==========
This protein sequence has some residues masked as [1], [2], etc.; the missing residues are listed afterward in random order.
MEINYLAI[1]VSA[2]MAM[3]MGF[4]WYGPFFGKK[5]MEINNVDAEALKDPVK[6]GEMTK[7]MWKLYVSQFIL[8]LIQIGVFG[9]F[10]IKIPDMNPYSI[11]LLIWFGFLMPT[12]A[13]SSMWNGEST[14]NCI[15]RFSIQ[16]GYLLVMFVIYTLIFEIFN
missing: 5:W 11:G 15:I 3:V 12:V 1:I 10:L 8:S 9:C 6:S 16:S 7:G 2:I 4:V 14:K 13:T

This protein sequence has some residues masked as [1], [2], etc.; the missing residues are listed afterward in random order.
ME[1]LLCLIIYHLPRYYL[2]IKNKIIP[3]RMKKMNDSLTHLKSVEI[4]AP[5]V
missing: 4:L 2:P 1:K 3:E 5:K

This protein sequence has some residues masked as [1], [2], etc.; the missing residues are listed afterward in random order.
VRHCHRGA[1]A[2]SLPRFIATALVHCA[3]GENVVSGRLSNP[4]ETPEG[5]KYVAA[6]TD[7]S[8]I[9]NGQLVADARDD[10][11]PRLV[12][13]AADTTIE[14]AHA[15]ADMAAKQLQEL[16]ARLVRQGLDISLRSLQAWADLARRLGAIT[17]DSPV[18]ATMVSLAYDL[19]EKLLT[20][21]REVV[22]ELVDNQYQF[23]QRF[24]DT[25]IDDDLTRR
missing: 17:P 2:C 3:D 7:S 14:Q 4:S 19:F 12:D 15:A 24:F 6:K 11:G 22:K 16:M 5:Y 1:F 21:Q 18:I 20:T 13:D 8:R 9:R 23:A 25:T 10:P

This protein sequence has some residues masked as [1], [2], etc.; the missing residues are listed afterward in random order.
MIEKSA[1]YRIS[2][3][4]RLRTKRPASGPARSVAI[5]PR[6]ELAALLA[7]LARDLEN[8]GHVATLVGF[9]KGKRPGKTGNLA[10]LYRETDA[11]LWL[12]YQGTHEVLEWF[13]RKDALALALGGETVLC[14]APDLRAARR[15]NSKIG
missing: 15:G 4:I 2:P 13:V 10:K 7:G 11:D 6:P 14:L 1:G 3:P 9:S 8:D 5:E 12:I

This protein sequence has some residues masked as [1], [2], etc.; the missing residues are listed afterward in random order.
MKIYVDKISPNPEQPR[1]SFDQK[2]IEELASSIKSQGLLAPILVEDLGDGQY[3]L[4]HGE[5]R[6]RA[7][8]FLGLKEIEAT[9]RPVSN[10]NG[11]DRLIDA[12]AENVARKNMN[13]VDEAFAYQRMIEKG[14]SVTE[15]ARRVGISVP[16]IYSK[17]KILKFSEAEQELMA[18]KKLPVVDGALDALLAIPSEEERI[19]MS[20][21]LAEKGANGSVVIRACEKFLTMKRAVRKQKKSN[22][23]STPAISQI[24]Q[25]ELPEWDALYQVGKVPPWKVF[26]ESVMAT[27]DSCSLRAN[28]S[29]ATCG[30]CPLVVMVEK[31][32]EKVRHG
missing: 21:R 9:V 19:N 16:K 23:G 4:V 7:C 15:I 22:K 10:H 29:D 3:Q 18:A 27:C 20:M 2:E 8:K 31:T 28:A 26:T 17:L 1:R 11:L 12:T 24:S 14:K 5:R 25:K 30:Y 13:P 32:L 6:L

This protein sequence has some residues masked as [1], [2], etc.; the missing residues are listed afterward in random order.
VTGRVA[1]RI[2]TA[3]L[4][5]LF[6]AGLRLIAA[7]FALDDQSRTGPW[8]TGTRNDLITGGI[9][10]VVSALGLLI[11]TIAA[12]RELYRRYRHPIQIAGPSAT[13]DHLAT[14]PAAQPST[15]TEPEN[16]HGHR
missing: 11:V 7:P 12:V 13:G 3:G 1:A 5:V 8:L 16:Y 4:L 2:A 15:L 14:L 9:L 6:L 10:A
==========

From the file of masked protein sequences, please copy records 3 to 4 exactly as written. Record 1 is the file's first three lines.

This protein sequence has some residues masked as [1], [2], etc.; the missing residues are listed afterward in random order.
VRHCHRGA[1]A[2]SLPRFIATALVHCA[3]GENVVSGRLSNP[4]ETPEG[5]KYVAA[6]TD[7]S[8]I[9]NGQLVADARDD[10][11]PRLV[12][13]AADTTIE[14]AHA[15]ADMAAKQLQEL[16]ARLVRQGLDISLRSLQAWADLARRLGAIT[17]DSPV[18]ATMVSLAYDL[19]EKLLT[20][21]REVV[22]ELVDNQYQF[23]QRF[24]DT[25]IDDDLTRR
missing: 17:P 2:C 3:D 7:S 14:Q 4:S 19:F 12:D 15:A 24:F 6:K 11:G 22:K 16:M 5:Y 1:F 21:Q 18:I 20:T 13:D 8:R 9:R 23:A 25:T 10:P

This protein sequence has some residues masked as [1], [2], etc.; the missing residues are listed afterward in random order.
MIEKSA[1]YRIS[2][3][4]RLRTKRPASGPARSVAI[5]PR[6]ELAALLA[7]LARDLEN[8]GHVATLVGF[9]KGKRPGKTGNLA[10]LYRETDA[11]LWL[12]YQGTHEVLEWF[13]RKDALALALGGETVLC[14]APDLRAARR[15]NSKIG
missing: 15:G 4:I 2:P 13:V 10:K 7:G 11:D 6:P 14:L 1:G 3:P 9:S 8:D 5:E 12:I